MANCHESTER, Kentucky — Rodney Miller has lived nearly all his 56 years in Clay County, the only exception being when, as a young man, he moved to Indianapolis. He lived in the big city for two years without ever knowing his neighbors‘ names.
“The best people in the world live here,“ says Miller, sitting in the office of the Manchester Enterprise, where he directs advertising sales. “Down here, everybody knows everybody else.“
Bill Sparkman was not from Clay County. A 51-year-old Florida native, Sparkman lived in neighboring Laurel County. Yet when Sparkman‘s body was found hanging Sept. 12 in a cemetery a dozen miles east of Manchester, the media seems to have placed blame for the apparent murder on Clay County.
The community has suffered plenty of bad publicity in recent years, with a long-running federal corruption investigation that has resulted in vote-rigging charges against eight local officials. The county also has a reputation for growing marijuana and producing illegal methamphetamine. And on top of these local P.R. problems, the murder also gave national media a chance to recycle stereotypes of rural Kentuckians, much to the annoyance of Clay County residents like Miller.
“Ignorant, backwards hillbillies,“ he says, recalling a recent cable-news report about Sparkman‘s death in which the reporter evidently sought out his network‘s idea of the perfect interview subject for any news story from Kentucky: A toothless, ill-shaven man in overalls.
Yet the Sparkman murder provided liberal bloggers a chance to create an entirely new stereotype of Kentuckians as violent right-wingers. Sparkman was employed part-time by the Census Bureau. When his nude body was found hanged from a tree, his federal identification card was taped to his shoulder and the word “FED“ had been scrawled on his chest.
An Associated Press report said the FBI was “investigating whether anti-government sentiment“ played a role in Sparkman‘s death. Law enforcement officials criticized that story, but the liberal blogosphere seized on it as proving that conservatives had fomented a killing rage among the yokels.
“Send the body to Glenn Beck,“ Internet pundit Rick Ungar proclaimed Thursday, also indicting Minnesota Rep. Michelle Bachmann (a Republican who had warned that census data could be abused) among right-wingers presumed complicit in Sparkman‘s murder.
Saturday, the Atlantic Monthly‘s Andrew Sullivan fretted over “the most worrying possibility,“ namely that Sparkman‘s death was “Southern populist terrorism whipped up by the GOP and its Fox and talk radio cohorts.“
Rodney Miller dismisses such speculation with blunt language — bovine excrement, so to speak — and explains that “fed“ as an epithet has a specific localized meaning in Clay County. “Half our public officials are in jail and the other half have been indicted,“ he says, somewhat exaggerating the result of the federal corruption probe. “So, yeah, there are a lot of a people here who don‘t like ‘feds.‘”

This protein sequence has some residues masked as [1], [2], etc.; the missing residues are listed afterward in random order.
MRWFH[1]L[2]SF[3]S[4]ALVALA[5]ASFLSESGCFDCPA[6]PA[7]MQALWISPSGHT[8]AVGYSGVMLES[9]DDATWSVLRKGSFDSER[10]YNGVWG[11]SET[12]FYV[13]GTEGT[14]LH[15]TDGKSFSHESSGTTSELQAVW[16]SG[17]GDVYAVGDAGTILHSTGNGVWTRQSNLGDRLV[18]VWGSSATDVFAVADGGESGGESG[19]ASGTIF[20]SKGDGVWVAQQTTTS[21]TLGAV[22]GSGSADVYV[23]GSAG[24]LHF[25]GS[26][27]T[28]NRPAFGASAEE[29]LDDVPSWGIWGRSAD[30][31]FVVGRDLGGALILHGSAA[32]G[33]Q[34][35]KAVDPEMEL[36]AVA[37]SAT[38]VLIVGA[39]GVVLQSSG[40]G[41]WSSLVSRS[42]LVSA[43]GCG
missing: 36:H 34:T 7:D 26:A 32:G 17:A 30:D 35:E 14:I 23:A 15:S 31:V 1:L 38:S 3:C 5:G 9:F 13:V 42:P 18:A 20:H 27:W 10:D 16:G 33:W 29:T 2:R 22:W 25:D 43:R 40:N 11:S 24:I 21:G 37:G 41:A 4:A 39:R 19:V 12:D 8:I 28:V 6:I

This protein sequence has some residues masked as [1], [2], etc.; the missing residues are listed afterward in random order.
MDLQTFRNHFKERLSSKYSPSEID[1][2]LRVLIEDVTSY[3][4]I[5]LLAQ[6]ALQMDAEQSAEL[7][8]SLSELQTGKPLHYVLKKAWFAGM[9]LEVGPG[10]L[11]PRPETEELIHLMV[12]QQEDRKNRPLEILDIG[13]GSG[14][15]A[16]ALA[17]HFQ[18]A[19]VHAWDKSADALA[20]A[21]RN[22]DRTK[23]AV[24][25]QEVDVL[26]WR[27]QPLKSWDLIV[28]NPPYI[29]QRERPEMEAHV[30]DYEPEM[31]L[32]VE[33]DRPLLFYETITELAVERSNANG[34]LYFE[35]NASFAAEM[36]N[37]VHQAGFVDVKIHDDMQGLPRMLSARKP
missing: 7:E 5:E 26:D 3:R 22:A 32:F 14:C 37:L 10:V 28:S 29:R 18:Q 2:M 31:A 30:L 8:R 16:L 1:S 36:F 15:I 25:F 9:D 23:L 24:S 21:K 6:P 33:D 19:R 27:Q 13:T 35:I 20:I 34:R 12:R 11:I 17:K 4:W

Federal agents are also often involved in busting eastern Kentucky‘s marijuana growers, who are known to plant their crops in the Daniel Boone National Forest, which encompasses much of Clay County. And the success of law enforcement efforts against local drug traffickers — last month a multi-agency undercover investigation called “Operation Borrowed Time“ resulted in more than 50 drug arrests in the county — may have heightened the animosity toward government officials snooping around, as Sparkman‘s Census job would have required.
The FBI and Kentucky State Police, who are leading the Sparkman investigation, refuse to discuss possible motives for his murder. Asked about the theories being discussed on the Internet, KSP spokesman Don Trosper said, “It‘s just speculation and rumors.…We concern ourselves with facts.“
Local folks have their own speculation and rumors about the case, most of it centered on the possibility that Sparkman somehow fell afoul of local drug dealers, who may have mistaken his federal identification for proof that he was an undercover informant. One man who lives in London offered a variation on that theory: Perhaps Sparkman actually did report on suspected drug-related activity, and his murder was an act of revenge by associates of someone arrested as the result of a tip from Sparkman.
The ghastly cruelty of Sparkman‘s death would seem to indicate that the person or persons who killed him had extensive acquaintance with violence. Were I to join in the speculation game, my hunch is that whoever killed Sparkman has a lengthy criminal record. There are other rumors and theories about the case, both here in Kentucky and on the Internet, which I won‘t bother to repeat now. But several people have called attention to the fact that Sparkman‘s death occurred more than 30 miles from his London home, and that there were reportedly no signs that he put up a struggle.
So much for speculation. What is striking to a first-time visitor to this region is the vast distance between the media perception and the reality.
At the London exit off I-75, there is a Starbucks, that ubiquitous symbol of 21st-century American civilization. Drive east for 20 minutes, and the parkway exit at Manchester is surrounded by other all-American enterprises like Wal-Mart, McDonald‘s, Subway and Wendy‘s. Teenage boys hang around the shopping center near the Family Dollar store after school, riding their skateboards on the sidewalk.
Yesterday, I ate supper at the Pizza Hut in Manchester, where people were clearly more concerned about the Clay County High School football team — “Once A Tiger, Always A Tiger,“ the waitress‘s T-shirt declared — than with “anti-government sentiment.“
When police finally make an arrest in Sparkman‘s death, the suspect will be considered innocent until proven guilty. Shouldn‘t the same be true for the rest of Clay County?